A Marshall Islands ship registry official has pushed back at criticism a U.S organisation lobbed its way as part of the announcement that the United States government is going to launch an “open” ship registry.
The announcement late last month by the United States government that it plans to establish an “open” ship registry based in the U.S Virgin Islands put the Marshall Islands — which operates the world’s third largest registry — and other countries that operate open registries on notice that the U.S will soon be a competitor.
The supporters of the new U.S foray into the open registry world issued a report critical of the Marshall Islands and other large ship registries saying they don’t enforce regulations and have lax oversight of the large number of vessels in their registries. The report from the Northeast Maritime Institute’s Center for Ocean Policy and Economics specifically called out the three top ship registries — Panama, Liberia and the Marshall Islands — for “loosely enforced regulations and lack of due diligence and oversight (that) has created enormous risk to the U.S and global shipping industry and facilitated illicit activity on the high seas.”
The Trust Company of the Marshall Islands hit back at the criticism from this U.S organisation.
An official with the Trust Company of the Marshall Islands that manages the ship registry said the Marshall Islands has one of the best records in the ship registry business.
“While we cannot comment on mischaracterisations done by others for self-servicing purposes, the Marshall Islands registry has been and continues to be the world’s premiere quality registry,” said Deputy Commissioner of Maritime Affairs James Myazoe, who is based at the Trust Company of the Marshall Islands in Majuro. Myazoe said his statement is backed up by data provided by the major Port State Control or PSC regimes worldwide.
“PSC is the true scorecard for how a ship registry enforces both domestic and international regulations,” he said. “The Marshall Islands is ranked in the top 10 of both the Paris and Tokyo Memorandums of Understanding and has maintained Qualship 21 status with the United States Coast Guard for an unprecedented 18 consecutive years.”
Myazoe described the U.S Coast Guard’s Qualship 21 program as “one of the most difficult quality regimes for flag states to achieve.”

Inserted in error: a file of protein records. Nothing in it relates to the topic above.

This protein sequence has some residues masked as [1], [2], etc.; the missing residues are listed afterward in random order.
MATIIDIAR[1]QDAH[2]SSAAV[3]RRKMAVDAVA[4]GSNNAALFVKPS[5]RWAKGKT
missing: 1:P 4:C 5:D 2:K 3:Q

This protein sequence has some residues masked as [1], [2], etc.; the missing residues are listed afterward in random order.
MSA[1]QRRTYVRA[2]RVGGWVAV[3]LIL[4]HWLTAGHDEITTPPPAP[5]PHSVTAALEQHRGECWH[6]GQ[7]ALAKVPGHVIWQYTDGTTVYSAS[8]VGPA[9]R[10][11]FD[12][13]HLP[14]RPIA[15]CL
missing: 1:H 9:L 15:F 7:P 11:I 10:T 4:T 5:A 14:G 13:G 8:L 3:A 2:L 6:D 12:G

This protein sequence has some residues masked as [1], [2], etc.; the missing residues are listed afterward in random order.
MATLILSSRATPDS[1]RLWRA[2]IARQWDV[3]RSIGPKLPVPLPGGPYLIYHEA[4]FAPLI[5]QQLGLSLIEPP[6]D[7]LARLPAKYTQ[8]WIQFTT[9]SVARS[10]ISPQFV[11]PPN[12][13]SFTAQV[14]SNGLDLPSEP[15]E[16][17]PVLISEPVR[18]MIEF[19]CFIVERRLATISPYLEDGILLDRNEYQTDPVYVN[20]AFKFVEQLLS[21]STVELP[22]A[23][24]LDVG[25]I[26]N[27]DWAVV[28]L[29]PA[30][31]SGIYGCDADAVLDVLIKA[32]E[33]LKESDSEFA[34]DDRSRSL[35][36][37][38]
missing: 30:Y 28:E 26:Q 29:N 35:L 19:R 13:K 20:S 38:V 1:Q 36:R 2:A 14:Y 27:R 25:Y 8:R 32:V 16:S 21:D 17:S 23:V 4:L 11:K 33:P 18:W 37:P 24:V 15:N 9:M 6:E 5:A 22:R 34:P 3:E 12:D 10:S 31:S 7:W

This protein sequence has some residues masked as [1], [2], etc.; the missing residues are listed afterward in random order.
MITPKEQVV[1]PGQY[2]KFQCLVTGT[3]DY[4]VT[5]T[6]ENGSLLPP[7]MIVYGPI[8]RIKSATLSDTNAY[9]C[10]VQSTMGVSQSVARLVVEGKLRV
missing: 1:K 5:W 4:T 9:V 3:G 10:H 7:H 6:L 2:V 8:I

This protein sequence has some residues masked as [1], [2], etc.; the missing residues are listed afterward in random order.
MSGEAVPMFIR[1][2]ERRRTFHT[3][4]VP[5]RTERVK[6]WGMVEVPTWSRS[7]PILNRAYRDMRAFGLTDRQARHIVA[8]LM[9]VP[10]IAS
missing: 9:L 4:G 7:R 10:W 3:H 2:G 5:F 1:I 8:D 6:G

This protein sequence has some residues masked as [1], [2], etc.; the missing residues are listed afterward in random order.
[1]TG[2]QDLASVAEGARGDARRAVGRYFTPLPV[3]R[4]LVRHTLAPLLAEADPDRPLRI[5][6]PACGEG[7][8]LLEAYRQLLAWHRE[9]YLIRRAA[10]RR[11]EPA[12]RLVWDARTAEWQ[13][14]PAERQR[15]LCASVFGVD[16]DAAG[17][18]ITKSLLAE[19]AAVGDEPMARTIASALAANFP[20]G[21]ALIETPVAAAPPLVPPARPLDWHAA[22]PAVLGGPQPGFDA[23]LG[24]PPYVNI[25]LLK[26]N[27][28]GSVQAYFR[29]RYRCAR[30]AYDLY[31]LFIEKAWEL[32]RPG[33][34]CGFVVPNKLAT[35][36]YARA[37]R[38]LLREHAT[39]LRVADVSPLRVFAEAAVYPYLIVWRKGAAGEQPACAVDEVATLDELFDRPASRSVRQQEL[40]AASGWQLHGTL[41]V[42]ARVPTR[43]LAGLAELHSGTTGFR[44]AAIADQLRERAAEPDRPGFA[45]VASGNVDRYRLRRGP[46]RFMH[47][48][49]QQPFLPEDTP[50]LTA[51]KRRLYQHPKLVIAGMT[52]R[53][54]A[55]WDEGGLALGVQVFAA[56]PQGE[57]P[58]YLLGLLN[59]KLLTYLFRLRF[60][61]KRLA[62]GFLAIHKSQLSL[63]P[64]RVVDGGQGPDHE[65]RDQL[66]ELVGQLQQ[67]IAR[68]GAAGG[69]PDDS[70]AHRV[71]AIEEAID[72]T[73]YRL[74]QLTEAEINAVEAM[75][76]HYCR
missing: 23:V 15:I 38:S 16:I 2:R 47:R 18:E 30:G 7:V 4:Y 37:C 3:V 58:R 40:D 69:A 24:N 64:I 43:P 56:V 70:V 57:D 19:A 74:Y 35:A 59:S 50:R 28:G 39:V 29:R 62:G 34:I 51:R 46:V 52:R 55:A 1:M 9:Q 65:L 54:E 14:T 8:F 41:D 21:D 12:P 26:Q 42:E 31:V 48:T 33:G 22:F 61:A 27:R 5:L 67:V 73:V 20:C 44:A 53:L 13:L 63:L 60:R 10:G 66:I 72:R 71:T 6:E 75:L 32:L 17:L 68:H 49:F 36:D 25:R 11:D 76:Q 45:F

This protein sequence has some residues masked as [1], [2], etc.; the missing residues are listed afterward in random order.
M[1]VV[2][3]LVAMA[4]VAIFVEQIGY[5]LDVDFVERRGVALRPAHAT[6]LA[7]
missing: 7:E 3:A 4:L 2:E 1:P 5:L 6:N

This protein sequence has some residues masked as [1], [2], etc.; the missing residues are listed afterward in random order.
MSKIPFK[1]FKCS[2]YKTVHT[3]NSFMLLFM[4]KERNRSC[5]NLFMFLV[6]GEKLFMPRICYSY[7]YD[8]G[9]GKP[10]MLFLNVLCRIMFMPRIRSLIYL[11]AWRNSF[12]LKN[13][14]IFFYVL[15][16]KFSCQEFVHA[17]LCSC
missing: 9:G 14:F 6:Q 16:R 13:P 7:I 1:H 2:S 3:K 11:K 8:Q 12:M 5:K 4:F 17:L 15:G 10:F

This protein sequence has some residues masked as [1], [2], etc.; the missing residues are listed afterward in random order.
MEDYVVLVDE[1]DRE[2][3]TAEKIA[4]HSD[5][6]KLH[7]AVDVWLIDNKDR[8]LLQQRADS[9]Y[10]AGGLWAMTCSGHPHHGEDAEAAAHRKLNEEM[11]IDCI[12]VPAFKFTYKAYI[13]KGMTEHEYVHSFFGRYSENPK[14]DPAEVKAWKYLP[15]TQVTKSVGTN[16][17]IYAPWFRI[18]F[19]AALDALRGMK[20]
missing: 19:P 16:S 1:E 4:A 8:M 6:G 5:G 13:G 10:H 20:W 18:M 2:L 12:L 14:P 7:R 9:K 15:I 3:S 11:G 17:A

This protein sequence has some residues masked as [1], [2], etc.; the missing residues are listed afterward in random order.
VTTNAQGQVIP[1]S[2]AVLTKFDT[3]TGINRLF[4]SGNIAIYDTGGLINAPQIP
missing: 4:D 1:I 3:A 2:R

As part of the justification for the U.S government’s decision to start an open registry, the Northeast Maritime Institute’s Center for Ocean Policy and Economics said the United States “has traditionally supported the top three open international flag state regimes. However, they have since grown too large for true compliance oversight and lack the desire to provide genuine global law enforcement services. Many open international flag states have knowingly or unknowingly enabled much of the illicit and unsustainable practices seen on the high seas today.”
A Flag State Performance report released in late January by the International Chamber of Shipping suggests the Marshall Islands is one of the outstanding international registries. “The level of performance of many of the largest flag States — including Marshall Islands, Greece, Singapore and Hong Long (China) — continues to be very positive,” the report noted.
The International Chamber of Shipping website adds: “The table also indicates that distinctions between ‘traditional’ flags and open registers are no longer meaningful, with many open registers among the very top performers alongside several European registers, and flags such as Japan.”
The registry “performance table” ranks registries based on 19 different categories. The Marshall Islands registry is one of only 11 countries that show a “green” bar in all 19 categories, meaning it has a “positive performance indicator” in every category. It joins such developed countries that are positive in all 19 areas of registry operations: Norway, Singapore, Bahamas, Denmark, France, Germany, Greece, Hong Kong, Italy and Japan. The United States government’s current ship registry doesn’t have a positive ranking in all 19 categories